----- Original Message -----
From: "Rick Bullon" <email@example.com>
> The question I have about this is how do I tell if my ground is excellent
> good or poor??
> If I just assume that I have poor ground conductivy here and use the max
> length for 160 that is about 16000 ft of wire.
> In another thread on here I believe the price of a 500ft spool of wire at
> the big box stores was about $14 a spool that would make the radial system
> cost about $450 dollars!!! and then there is all the time and work of
> putting down 100+ radials
The short answer to your first question: "how do I tell.." is that you
can't, at least not easily. So you're left with some systems engineering
kinds of questions.
1) You could measure your antennas feedpoint impedance over a wide range of
frequencies and compare it to a very high quality EM model that properly
handles wires in a dielectric (i.e. NEC4 and its ilk). Practically
speaking, you'd probably spend more time modeling than laying the wires, and
if you're buying 3 miles of wire, you can probably get it cheaper than from
Home Depot (if nothing else, you don't want insulated wire, and you probably
don't need AWG12). On the other hand, maybe the ground is frozen right now,
and you've nothing better to do (or, at least more interesting) than to run
models, so the modeling time is essentially free.
2) You could make a system tradeoff and decide that $450 in wire and tens of
hours in labor might be better invested in buying a high power amplifier.
Say some simple model (like the graphs in the ARRL antenna book) say that
your antenna with the current grounding system might be 25% efficient, and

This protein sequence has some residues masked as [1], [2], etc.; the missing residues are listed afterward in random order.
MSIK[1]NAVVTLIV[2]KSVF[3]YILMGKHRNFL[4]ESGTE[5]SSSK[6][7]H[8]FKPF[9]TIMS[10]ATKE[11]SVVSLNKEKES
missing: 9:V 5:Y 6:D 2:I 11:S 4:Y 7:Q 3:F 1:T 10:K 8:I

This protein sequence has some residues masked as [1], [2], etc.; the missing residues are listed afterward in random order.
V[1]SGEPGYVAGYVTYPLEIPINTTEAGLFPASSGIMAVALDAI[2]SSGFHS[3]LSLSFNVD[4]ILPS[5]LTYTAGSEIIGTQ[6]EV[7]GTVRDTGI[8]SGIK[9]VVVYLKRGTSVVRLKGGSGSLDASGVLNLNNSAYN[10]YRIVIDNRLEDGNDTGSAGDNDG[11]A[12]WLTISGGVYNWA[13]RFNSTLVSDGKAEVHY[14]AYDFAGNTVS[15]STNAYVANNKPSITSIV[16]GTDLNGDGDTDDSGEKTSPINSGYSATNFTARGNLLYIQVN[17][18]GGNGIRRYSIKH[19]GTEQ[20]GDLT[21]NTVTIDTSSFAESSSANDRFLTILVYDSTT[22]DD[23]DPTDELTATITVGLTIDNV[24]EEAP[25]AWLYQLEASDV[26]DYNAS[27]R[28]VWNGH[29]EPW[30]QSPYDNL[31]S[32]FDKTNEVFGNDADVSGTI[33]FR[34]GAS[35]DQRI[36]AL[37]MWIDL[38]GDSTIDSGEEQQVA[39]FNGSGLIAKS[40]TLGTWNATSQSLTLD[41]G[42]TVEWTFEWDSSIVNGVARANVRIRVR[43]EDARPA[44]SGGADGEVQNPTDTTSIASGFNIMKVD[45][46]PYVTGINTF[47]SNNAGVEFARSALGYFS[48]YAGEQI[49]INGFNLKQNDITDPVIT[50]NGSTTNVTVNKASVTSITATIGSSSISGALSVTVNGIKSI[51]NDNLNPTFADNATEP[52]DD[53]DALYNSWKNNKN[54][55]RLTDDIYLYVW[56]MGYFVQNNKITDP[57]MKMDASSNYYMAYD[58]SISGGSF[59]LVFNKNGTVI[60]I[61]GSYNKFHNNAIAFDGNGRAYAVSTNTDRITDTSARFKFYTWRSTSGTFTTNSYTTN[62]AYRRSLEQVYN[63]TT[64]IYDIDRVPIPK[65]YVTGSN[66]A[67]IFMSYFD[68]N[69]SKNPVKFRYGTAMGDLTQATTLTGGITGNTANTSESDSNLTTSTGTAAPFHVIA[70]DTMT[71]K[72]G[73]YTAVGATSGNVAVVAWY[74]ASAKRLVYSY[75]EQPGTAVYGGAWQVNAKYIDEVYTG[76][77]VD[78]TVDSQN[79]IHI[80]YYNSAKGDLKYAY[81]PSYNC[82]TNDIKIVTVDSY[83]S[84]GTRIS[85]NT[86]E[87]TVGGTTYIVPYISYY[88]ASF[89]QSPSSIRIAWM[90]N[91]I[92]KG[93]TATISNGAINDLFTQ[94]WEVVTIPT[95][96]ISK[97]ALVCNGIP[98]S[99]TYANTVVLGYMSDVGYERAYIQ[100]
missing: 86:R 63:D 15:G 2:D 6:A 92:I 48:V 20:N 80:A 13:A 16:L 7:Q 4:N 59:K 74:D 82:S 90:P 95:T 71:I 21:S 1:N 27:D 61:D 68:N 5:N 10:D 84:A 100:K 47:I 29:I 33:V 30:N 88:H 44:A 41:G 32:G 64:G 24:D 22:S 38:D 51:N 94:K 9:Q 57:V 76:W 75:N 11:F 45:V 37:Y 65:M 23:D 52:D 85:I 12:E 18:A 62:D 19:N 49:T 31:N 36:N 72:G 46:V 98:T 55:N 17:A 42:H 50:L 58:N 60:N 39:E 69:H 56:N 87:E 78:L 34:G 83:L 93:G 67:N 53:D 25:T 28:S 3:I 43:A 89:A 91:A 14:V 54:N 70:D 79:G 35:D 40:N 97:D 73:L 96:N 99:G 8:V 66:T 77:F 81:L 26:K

going the full boat with miles of wire might bring you up to 50%. That's a
3dB improvement. Say you're currently running 100W barefoot into the
antenna. You could go out and buy a 500W amplifier for the same general
magnitude of expense as the wire (and a LOT less labor), and get a 6dB
improvement. Sure you can argue about the accuracy of the model, and whether
it's really 25% or 30%, etc., but, when all is said and done, that's arguing
about tenths of a dB, and you can get twice the improvement by another
means.. If you're already running 1500W, of course, then you're stuck with
improving the ground. Even if you're at the 500-600W level now, the next
bump in power costs a bunch more.
3) You could do some sort of incremental improvement strategy. Look for
some low frequency beacons or AM radio stations in your general vicinity.
They'll propagate by ground wave (during the day), and the EM properties of
the soil and your ground radials won't be much different between those
signals and the 160m band (esp for AM broadcast). Measure the received
signal level of those stations (who cares if there's an impedance mismatch
or the antenna's not tuned for the signal, you're doing relative
measurements, what you're looking at is ground system losses, and those are
non-resonant (to a first order) ). LF nav beacons (NDBs) are nice because
they're constant power and not much modulation (during the CW ID). AM
broadcast will vary due to the modulation, but with averaging it should
Add some radials, and see if there's a noticeable improvement. If there is,
keep going. If not, you've got enough, and you can quit now.
4) If your ground resistivity is high because it's dry, investing in
sprinklers and water might be a better strategy. In Las Vegas, of course,
this is probably going to incur the wrath of the water police, but in a
wetter climate, or one with cheap (free) water. Turn on the sprinklers the
week before the topband contest and soak that soil down real well. I
suppose there's also the possibility of sowing the soil with salt but that
has some other problems, although you could use fertilizer. Any ionic
compound will help reduce resistance.. and fertilizer in ton quantities is
pretty cheap ($10s of dollars/ton)).
See: http://www.mscomputer.com for "Self Supporting Towers", "Wireless Weather
Stations", and lot's more. Call Toll Free, 1-800-333-9041 with any questions
and ask for Sherman, W2FLA.
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